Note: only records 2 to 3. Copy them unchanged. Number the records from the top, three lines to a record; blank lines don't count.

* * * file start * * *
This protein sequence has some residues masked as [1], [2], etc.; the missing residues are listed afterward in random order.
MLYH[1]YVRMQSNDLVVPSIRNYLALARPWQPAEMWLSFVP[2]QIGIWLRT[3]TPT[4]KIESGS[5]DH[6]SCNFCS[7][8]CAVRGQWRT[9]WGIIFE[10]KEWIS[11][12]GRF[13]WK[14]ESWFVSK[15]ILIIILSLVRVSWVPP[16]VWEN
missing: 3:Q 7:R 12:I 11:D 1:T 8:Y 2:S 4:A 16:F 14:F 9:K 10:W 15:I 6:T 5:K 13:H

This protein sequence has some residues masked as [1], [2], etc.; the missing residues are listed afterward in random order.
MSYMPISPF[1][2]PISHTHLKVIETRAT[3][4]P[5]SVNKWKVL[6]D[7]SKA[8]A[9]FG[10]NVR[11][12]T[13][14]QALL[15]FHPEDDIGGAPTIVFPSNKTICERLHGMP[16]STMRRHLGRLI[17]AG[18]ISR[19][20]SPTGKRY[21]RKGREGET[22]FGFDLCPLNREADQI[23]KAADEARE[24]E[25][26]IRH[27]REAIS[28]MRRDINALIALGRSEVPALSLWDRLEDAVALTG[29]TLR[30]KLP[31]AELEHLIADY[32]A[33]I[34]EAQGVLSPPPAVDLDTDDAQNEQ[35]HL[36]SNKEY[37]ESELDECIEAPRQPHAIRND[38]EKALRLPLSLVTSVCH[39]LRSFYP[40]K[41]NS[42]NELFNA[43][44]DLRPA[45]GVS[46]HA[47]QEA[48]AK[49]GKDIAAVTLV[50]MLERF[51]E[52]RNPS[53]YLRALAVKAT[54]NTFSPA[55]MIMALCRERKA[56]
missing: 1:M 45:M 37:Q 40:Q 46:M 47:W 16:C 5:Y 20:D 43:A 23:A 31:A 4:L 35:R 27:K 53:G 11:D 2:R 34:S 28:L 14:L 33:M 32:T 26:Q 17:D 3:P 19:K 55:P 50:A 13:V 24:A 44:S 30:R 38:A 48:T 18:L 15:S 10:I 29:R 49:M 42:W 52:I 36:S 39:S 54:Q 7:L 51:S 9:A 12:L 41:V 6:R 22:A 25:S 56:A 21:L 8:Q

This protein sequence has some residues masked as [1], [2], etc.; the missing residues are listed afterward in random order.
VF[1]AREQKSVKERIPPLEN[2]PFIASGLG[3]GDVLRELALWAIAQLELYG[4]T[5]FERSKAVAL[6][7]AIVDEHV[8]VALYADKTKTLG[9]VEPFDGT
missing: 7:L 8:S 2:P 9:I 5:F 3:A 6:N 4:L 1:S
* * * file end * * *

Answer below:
This protein sequence has some residues masked as [1], [2], etc.; the missing residues are listed afterward in random order.
MSYMPISPF[1][2]PISHTHLKVIETRAT[3][4]P[5]SVNKWKVL[6]D[7]SKA[8]A[9]FG[10]NVR[11][12]T[13][14]QALL[15]FHPEDDIGGAPTIVFPSNKTICERLHGMP[16]STMRRHLGRLI[17]AG[18]ISR[19][20]SPTGKRY[21]RKGREGET[22]FGFDLCPLNREADQI[23]KAADEARE[24]E[25][26]IRH[27]REAIS[28]MRRDINALIALGRSEVPALSLWDRLEDAVALTG[29]TLR[30]KLP[31]AELEHLIADY[32]A[33]I[34]EAQGVLSPPPAVDLDTDDAQNEQ[35]HL[36]SNKEY[37]ESELDECIEAPRQPHAIRND[38]EKALRLPLSLVTSVCH[39]LRSFYP[40]K[41]NS[42]NELFNA[43][44]DLRPA[45]GVS[46]HA[47]QEA[48]AK[49]GKDIAAVTLV[50]MLERF[51]E[52]RNPS[53]YLRALAVKAT[54]NTFSPA[55]MIMALCRERKA[56]
missing: 1:M 45:M 37:Q 40:Q 46:M 47:W 16:C 5:Y 20:D 43:A 23:A 31:A 4:L 35:R 27:K 53:G 11:D 2:R 34:S 28:L 14:L 33:M 32:T 26:Q 17:D 3:P 19:K 55:P 50:A 13:V 24:A 44:S 30:R 38:A 48:T 18:L 15:S 10:I 29:R 49:M 42:W 52:I 36:S 39:S 54:Q 7:L 51:S 9:A 12:L 41:V 6:R 22:A 25:S 56:A 21:L 8:Q

This protein sequence has some residues masked as [1], [2], etc.; the missing residues are listed afterward in random order.
VF[1]AREQKSVKERIPPLEN[2]PFIASGLG[3]GDVLRELALWAIAQLELYG[4]T[5]FERSKAVAL[6][7]AIVDEHV[8]VALYADKTKTLG[9]VEPFDGT
missing: 7:L 8:S 2:P 9:I 5:F 3:A 6:N 4:L 1:S